Gerdes looking to foster innovation, belonging in Rhodos living learning community
As the new faculty principal of the Rhodos Fellows Living Learning Community, John Gerdes is expanding students’ horizons in information, design and computing.
By Mafe Balthazar, firstname.lastname@example.org
Innovative technology and design, academic advancement and his students are things John Gerdes is passionate about. As the new faculty principal of the Rhodos Fellows living learning community, Gerdes hopes to build a supportive atmosphere that encourages curiosity and supports the creativity of his students.
Gerdes brings years of expertise in information technology to his new position and wants to help meet the needs and interests of each of his students. Rhodos is a diverse community, including 52 majors from across the university. Together with the other Rhodos staff, he provides unique avenues to collaborate to expand their academic horizons in information, design and computing.
“I had a very positive experience as an undergrad, and I am anxious to pay that forward, giving my students a similar experience,” says Gerdes, who is also an associate professor in the College of Engineering and Computing. “I had faculty that were concerned and would interact with me, so I got to know them. That early experience impacted my whole career. I’m hoping to do the same for my students.”
The program is “really meant to be the one-stop-shop for anyone who wants to grow their skills, whether they're political scientists or biological scientists, artists or engineers.”
- Amelia Quint, Rhodos Assistant Faculty Principal
The Rhodos Fellows living learning community allows students to take ownership of their ideas in a pre-professional, creative and collaboration environment. Students experience the benefits of community and belonging that comes with a traditional on-campus living experience. Additionally, the program facilitates relationships with faculty members, student services and undergraduate research, and provides fellows with tools, experiences and personalized guidance that lead to better grades and graduation rates.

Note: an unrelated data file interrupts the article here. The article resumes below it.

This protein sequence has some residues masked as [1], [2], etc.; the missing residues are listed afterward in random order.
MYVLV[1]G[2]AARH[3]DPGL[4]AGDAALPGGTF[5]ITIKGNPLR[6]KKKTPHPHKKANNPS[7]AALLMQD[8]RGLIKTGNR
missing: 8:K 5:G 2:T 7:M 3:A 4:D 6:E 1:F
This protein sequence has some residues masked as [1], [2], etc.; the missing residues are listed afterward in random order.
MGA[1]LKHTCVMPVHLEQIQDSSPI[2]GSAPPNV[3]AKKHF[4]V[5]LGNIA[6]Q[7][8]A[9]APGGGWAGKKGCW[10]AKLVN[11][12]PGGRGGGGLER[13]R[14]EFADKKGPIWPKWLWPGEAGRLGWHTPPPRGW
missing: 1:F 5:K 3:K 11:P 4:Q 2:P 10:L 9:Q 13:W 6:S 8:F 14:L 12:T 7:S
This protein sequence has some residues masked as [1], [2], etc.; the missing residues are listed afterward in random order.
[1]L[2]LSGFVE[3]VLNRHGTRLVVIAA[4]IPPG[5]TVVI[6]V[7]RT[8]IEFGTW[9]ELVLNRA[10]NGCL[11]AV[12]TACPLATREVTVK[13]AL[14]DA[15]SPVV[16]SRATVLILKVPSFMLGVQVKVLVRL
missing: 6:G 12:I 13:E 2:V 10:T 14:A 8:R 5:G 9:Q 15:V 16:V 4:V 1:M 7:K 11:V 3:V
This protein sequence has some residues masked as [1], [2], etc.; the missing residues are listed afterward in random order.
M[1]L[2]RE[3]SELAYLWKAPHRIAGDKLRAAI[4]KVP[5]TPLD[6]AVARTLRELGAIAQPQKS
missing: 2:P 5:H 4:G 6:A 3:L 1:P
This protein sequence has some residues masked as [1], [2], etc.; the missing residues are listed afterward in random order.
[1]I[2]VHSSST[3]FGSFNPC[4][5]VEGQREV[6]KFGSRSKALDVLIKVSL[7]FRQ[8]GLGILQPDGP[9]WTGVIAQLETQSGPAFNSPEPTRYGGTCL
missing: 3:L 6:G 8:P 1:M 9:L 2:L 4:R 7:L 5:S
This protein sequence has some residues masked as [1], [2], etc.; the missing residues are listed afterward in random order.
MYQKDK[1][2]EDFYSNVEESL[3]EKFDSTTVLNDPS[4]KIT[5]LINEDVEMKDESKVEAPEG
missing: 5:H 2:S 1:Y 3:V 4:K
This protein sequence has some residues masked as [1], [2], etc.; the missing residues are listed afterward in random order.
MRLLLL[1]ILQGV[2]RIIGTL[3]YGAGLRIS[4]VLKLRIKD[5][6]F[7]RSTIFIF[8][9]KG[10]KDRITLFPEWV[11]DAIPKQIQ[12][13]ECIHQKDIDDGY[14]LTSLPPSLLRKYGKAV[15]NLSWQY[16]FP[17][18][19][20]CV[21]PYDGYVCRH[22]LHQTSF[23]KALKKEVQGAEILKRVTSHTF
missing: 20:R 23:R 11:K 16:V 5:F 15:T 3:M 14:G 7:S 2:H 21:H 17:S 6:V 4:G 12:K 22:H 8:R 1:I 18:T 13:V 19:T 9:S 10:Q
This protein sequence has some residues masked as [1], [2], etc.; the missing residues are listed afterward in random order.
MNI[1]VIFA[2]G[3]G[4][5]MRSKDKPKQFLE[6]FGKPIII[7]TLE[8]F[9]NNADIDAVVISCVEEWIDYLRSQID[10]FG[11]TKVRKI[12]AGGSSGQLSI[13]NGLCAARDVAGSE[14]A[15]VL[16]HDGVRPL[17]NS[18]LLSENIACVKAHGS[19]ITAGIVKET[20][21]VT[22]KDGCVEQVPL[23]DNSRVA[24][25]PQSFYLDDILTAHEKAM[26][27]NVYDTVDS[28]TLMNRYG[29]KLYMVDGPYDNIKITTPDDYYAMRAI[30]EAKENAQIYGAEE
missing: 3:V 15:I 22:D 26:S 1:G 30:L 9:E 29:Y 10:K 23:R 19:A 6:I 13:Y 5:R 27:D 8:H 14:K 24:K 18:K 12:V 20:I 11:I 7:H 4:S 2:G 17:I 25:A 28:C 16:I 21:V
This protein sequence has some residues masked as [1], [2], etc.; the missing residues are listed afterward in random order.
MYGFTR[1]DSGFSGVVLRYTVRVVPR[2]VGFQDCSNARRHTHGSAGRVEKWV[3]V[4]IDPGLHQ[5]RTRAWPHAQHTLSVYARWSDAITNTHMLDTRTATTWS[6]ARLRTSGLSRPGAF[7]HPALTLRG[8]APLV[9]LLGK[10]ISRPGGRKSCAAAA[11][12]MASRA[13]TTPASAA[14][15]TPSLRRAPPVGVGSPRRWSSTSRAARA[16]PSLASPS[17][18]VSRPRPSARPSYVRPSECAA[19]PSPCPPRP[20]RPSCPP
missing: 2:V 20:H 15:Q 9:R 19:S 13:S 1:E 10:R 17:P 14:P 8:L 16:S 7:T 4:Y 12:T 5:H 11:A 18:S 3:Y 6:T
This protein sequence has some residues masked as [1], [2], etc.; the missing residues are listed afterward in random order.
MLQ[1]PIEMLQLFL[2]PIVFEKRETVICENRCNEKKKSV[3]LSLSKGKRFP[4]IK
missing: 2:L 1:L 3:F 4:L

The program is “really meant to be the one-stop-shop for anyone who wants to grow their skills, whether they're political scientists or biological scientists, artists or engineers,” says Rhodos Assistant Faculty Principal Amelia Quint.
Rhodos fellows have exclusive 24/7 access to the on-site Rhodos Makerspace, a creative home that is “one part engineering lab, one part art studio.” With its diverse array of equipment and technology, it is one of a handful of places of its kind in the country.
The makerspace is equipped with microcontrollers, 3D printers, laser cutters, sewing machines, video equipment, 360 lens image capture and other technologies for students to investigate, pursue and bring their ideas to life – something Gerdes is particularly excited to see come to fruition.
“The opportunities are really unlimited,” he says. Past fellows have designed and built a full-size arcade unit with over 50 classic games, recorded podcasts and created a new card game. Fellows also have access to exclusive undergraduate research grants and scholarships to fund their independent projects.
“We always want to see students shine, and what we are able to produce in the makerspace — be it prototypes for new designs, be it the beginnings of new research projects, or artistic output — those are the kinds of things that really set us apart,” Quint says.
Gerdes is excited to introduce opportunities for students to get involved with modern technology that expands their interests into areas that weren’t open to them before. Teaching an introductory technology course, bringing in expert guest speakers from different fields, and leading a technology-focused study away program are on his list of plans. But more importantly, Gerdes wants students to know they have the support to achieve their goals.
“He’s very passionate about serving students and is very much looking forward to getting to know them and building a strong relationship with our student body that will grow over time,” Quint says.
From hosting a tournament to share his love of chess to instating an open-door policy for discussion, Gerdes wants to support his students’ academic, professional and personal growth, and learn with them along the way.
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